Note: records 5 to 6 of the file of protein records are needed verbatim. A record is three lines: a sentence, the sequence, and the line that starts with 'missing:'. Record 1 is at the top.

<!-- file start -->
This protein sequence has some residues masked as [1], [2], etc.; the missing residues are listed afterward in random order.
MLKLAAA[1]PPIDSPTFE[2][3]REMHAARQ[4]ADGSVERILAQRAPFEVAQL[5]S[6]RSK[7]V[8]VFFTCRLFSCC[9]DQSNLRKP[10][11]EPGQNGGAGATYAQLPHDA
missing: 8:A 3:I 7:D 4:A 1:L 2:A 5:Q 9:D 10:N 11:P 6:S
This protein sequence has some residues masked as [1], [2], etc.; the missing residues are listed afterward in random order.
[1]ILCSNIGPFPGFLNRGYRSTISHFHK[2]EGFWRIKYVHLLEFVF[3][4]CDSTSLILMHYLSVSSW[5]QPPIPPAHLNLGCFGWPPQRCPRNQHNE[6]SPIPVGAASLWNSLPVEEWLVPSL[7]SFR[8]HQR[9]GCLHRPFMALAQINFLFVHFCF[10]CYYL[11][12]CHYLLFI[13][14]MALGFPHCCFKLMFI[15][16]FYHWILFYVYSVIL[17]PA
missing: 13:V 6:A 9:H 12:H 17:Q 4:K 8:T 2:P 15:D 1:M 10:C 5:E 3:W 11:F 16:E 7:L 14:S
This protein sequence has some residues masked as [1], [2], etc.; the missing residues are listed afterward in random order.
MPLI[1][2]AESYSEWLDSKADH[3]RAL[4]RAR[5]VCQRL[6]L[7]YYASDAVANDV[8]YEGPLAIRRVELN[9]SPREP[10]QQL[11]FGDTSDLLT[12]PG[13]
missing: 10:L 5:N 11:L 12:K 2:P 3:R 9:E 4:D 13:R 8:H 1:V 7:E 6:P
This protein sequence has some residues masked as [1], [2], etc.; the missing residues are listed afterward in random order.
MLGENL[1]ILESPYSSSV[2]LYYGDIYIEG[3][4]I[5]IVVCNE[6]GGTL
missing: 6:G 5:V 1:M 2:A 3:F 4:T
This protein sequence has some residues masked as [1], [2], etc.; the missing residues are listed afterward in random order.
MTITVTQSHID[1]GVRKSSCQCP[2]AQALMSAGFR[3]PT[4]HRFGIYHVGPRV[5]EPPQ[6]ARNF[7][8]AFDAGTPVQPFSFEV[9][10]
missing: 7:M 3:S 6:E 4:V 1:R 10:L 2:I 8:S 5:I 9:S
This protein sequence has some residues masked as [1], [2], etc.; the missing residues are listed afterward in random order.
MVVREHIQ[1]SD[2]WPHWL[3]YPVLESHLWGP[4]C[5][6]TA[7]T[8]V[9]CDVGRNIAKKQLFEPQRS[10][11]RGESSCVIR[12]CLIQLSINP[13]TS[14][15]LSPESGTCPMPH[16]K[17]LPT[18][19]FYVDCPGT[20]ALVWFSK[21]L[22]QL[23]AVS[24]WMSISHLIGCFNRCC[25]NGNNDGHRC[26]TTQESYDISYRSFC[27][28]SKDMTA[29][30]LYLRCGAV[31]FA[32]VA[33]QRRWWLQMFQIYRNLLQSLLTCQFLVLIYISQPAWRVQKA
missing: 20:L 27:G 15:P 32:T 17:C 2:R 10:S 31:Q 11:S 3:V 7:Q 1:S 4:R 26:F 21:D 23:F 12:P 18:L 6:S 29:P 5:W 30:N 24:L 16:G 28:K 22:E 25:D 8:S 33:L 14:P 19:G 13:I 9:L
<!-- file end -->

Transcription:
This protein sequence has some residues masked as [1], [2], etc.; the missing residues are listed afterward in random order.
MTITVTQSHID[1]GVRKSSCQCP[2]AQALMSAGFR[3]PT[4]HRFGIYHVGPRV[5]EPPQ[6]ARNF[7][8]AFDAGTPVQPFSFEV[9][10]
missing: 7:M 3:S 6:E 4:V 1:R 10:L 2:I 8:S 5:I 9:S
This protein sequence has some residues masked as [1], [2], etc.; the missing residues are listed afterward in random order.
MVVREHIQ[1]SD[2]WPHWL[3]YPVLESHLWGP[4]C[5][6]TA[7]T[8]V[9]CDVGRNIAKKQLFEPQRS[10][11]RGESSCVIR[12]CLIQLSINP[13]TS[14][15]LSPESGTCPMPH[16]K[17]LPT[18][19]FYVDCPGT[20]ALVWFSK[21]L[22]QL[23]AVS[24]WMSISHLIGCFNRCC[25]NGNNDGHRC[26]TTQESYDISYRSFC[27][28]SKDMTA[29][30]LYLRCGAV[31]FA[32]VA[33]QRRWWLQMFQIYRNLLQSLLTCQFLVLIYISQPAWRVQKA
missing: 20:L 27:G 15:P 32:T 17:C 2:R 10:S 31:Q 11:S 3:V 7:Q 1:S 4:R 26:F 21:D 23:F 12:P 18:L 6:S 29:P 5:W 30:N 24:L 16:G 28:K 22:E 25:D 8:S 33:L 14:P 19:G 13:I 9:L